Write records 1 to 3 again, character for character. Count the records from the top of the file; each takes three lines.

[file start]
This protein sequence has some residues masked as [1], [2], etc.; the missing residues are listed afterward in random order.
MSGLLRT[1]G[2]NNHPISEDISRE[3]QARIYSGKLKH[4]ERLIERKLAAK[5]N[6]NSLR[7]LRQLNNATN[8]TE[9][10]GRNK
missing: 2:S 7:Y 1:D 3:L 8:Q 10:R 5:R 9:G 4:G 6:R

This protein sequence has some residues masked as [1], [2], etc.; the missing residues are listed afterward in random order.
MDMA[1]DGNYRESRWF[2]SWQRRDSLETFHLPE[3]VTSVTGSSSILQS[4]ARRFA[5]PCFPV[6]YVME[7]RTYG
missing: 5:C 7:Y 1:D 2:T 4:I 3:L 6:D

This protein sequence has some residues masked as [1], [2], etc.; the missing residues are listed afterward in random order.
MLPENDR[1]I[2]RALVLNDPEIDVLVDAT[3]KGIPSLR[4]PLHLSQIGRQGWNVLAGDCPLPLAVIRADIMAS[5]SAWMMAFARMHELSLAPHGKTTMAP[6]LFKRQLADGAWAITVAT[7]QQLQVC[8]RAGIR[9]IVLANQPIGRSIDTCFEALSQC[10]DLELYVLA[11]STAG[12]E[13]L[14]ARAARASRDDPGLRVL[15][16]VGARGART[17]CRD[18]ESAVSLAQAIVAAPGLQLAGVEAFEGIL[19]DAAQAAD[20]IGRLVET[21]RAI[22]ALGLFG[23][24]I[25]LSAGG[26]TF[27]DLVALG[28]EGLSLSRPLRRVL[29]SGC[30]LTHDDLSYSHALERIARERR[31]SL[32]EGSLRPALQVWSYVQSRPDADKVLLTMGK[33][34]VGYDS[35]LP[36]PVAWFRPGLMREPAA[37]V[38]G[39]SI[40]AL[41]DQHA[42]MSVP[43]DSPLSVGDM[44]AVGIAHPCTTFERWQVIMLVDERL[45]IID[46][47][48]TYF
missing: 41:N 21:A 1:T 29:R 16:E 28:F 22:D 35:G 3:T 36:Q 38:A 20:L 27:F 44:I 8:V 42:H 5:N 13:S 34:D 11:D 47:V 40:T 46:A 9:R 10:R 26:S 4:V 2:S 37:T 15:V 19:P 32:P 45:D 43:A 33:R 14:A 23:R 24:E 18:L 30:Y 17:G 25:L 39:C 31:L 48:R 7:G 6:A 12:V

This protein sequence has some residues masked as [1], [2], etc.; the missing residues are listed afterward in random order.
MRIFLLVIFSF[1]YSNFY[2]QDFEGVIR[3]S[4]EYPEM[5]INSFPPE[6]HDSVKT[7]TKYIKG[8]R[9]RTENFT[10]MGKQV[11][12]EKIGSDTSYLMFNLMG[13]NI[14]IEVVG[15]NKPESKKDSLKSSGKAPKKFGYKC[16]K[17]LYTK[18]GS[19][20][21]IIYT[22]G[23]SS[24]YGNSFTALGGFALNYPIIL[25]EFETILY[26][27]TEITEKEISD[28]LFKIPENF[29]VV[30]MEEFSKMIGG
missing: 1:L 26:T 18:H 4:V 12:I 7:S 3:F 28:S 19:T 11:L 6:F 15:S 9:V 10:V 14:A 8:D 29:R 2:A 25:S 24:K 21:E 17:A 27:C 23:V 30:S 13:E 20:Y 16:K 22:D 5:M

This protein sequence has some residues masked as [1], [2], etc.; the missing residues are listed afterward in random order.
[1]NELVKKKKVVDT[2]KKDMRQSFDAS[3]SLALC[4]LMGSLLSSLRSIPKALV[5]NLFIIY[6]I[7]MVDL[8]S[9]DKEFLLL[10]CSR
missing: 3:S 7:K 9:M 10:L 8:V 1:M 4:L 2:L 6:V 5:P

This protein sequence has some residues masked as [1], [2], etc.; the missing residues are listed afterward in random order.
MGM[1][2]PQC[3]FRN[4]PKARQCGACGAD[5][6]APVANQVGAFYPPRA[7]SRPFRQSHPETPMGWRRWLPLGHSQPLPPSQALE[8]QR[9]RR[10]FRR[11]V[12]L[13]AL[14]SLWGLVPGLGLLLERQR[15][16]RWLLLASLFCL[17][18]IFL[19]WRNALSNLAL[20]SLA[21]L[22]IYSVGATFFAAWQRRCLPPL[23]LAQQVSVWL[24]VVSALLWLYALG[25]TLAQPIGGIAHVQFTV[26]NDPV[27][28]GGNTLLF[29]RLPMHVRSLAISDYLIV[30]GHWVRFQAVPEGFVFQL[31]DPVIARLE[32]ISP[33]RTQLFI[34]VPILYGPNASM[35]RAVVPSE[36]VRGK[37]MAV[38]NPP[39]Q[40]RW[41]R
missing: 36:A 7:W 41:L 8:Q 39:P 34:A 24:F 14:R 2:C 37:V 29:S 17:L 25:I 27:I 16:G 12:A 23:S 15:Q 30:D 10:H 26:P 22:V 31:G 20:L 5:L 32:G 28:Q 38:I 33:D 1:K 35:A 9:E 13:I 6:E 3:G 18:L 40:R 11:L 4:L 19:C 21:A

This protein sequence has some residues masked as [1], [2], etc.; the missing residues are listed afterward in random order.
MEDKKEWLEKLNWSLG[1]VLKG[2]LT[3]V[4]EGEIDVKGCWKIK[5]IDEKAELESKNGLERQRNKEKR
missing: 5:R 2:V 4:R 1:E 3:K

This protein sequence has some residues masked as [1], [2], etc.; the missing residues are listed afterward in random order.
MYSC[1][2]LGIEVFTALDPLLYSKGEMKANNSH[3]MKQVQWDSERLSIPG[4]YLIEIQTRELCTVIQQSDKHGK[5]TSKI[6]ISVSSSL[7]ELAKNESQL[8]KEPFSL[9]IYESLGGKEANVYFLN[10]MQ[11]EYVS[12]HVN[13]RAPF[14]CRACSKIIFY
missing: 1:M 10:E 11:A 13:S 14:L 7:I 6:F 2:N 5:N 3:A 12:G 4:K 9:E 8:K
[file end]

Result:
This protein sequence has some residues masked as [1], [2], etc.; the missing residues are listed afterward in random order.
MSGLLRT[1]G[2]NNHPISEDISRE[3]QARIYSGKLKH[4]ERLIERKLAAK[5]N[6]NSLR[7]LRQLNNATN[8]TE[9][10]GRNK
missing: 2:S 7:Y 1:D 3:L 8:Q 10:R 5:R 9:G 4:G 6:R

This protein sequence has some residues masked as [1], [2], etc.; the missing residues are listed afterward in random order.
MDMA[1]DGNYRESRWF[2]SWQRRDSLETFHLPE[3]VTSVTGSSSILQS[4]ARRFA[5]PCFPV[6]YVME[7]RTYG
missing: 5:C 7:Y 1:D 2:T 4:I 3:L 6:D

This protein sequence has some residues masked as [1], [2], etc.; the missing residues are listed afterward in random order.
MLPENDR[1]I[2]RALVLNDPEIDVLVDAT[3]KGIPSLR[4]PLHLSQIGRQGWNVLAGDCPLPLAVIRADIMAS[5]SAWMMAFARMHELSLAPHGKTTMAP[6]LFKRQLADGAWAITVAT[7]QQLQVC[8]RAGIR[9]IVLANQPIGRSIDTCFEALSQC[10]DLELYVLA[11]STAG[12]E[13]L[14]ARAARASRDDPGLRVL[15][16]VGARGART[17]CRD[18]ESAVSLAQAIVAAPGLQLAGVEAFEGIL[19]DAAQAAD[20]IGRLVET[21]RAI[22]ALGLFG[23][24]I[25]LSAGG[26]TF[27]DLVALG[28]EGLSLSRPLRRVL[29]SGC[30]LTHDDLSYSHALERIARERR[31]SL[32]EGSLRPALQVWSYVQSRPDADKVLLTMGK[33][34]VGYDS[35]LP[36]PVAWFRPGLMREPAA[37]V[38]G[39]SI[40]AL[41]DQHA[42]MSVP[43]DSPLSVGDM[44]AVGIAHPCTTFERWQVIMLVDERL[45]IID[46][47][48]TYF
missing: 41:N 21:A 1:T 29:R 16:E 28:F 22:D 35:G 3:T 36:Q 38:A 20:L 27:F 44:I 8:V 42:H 5:N 13:S 34:D 11:D 47:V 40:T 46:A 9:R 10:R 26:S 4:V 2:S 37:T 15:V 19:P 32:P 45:D 43:A 33:R 14:A 23:R 24:E 18:L 30:Y 17:G 25:L 39:C 31:L 48:R 7:G 6:A 12:V